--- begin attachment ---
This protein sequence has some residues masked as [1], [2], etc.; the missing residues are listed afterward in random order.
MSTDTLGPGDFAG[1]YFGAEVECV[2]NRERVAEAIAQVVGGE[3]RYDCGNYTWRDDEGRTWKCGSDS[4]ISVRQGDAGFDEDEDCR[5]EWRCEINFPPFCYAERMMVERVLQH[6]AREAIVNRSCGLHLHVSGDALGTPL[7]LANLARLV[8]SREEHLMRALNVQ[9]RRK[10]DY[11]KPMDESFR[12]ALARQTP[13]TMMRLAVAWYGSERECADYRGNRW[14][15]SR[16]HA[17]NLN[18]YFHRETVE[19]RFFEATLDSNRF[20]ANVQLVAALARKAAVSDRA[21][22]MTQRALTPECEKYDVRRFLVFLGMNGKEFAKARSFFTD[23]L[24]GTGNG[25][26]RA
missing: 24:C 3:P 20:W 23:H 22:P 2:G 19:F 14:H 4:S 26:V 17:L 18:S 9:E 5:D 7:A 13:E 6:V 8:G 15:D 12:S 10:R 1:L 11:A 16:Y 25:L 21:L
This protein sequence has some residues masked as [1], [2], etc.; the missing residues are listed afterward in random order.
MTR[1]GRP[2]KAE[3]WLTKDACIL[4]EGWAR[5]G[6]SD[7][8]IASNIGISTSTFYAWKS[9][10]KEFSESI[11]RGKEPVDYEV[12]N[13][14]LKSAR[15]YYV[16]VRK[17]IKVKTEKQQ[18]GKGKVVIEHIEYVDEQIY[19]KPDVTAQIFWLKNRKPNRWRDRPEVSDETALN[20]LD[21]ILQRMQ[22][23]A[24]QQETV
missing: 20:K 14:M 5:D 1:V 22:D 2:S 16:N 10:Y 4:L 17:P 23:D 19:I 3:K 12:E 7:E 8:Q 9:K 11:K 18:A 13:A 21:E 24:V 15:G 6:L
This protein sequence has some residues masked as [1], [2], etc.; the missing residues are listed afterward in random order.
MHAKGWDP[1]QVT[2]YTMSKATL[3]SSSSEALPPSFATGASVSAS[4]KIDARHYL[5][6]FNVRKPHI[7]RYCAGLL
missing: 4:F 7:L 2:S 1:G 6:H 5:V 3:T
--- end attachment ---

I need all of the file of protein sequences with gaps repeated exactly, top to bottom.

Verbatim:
This protein sequence has some residues masked as [1], [2], etc.; the missing residues are listed afterward in random order.
MSTDTLGPGDFAG[1]YFGAEVECV[2]NRERVAEAIAQVVGGE[3]RYDCGNYTWRDDEGRTWKCGSDS[4]ISVRQGDAGFDEDEDCR[5]EWRCEINFPPFCYAERMMVERVLQH[6]AREAIVNRSCGLHLHVSGDALGTPL[7]LANLARLV[8]SREEHLMRALNVQ[9]RRK[10]DY[11]KPMDESFR[12]ALARQTP[13]TMMRLAVAWYGSERECADYRGNRW[14][15]SR[16]HA[17]NLN[18]YFHRETVE[19]RFFEATLDSNRF[20]ANVQLVAALARKAAVSDRA[21][22]MTQRALTPECEKYDVRRFLVFLGMNGKEFAKARSFFTD[23]L[24]GTGNG[25][26]RA
missing: 24:C 3:P 20:W 23:H 22:P 2:G 19:F 14:H 4:S 26:V 17:L 18:S 9:E 5:D 7:A 13:E 6:V 8:G 15:D 12:S 10:R 1:L 11:A 16:Y 25:L 21:L
This protein sequence has some residues masked as [1], [2], etc.; the missing residues are listed afterward in random order.
MTR[1]GRP[2]KAE[3]WLTKDACIL[4]EGWAR[5]G[6]SD[7][8]IASNIGISTSTFYAWKS[9][10]KEFSESI[11]RGKEPVDYEV[12]N[13][14]LKSAR[15]YYV[16]VRK[17]IKVKTEKQQ[18]GKGKVVIEHIEYVDEQIY[19]KPDVTAQIFWLKNRKPNRWRDRPEVSDETALN[20]LD[21]ILQRMQ[22][23]A[24]QQETV
missing: 20:K 14:M 5:D 1:V 22:D 2:S 16:N 10:Y 4:L 17:P 23:D 19:I 3:K 12:E 7:E 8:Q 9:K 11:K 18:A 13:A 21:E 24:V 15:G 6:L
This protein sequence has some residues masked as [1], [2], etc.; the missing residues are listed afterward in random order.
MHAKGWDP[1]QVT[2]YTMSKATL[3]SSSSEALPPSFATGASVSAS[4]KIDARHYL[5][6]FNVRKPHI[7]RYCAGLL
missing: 4:F 7:L 2:S 1:G 6:H 5:V 3:T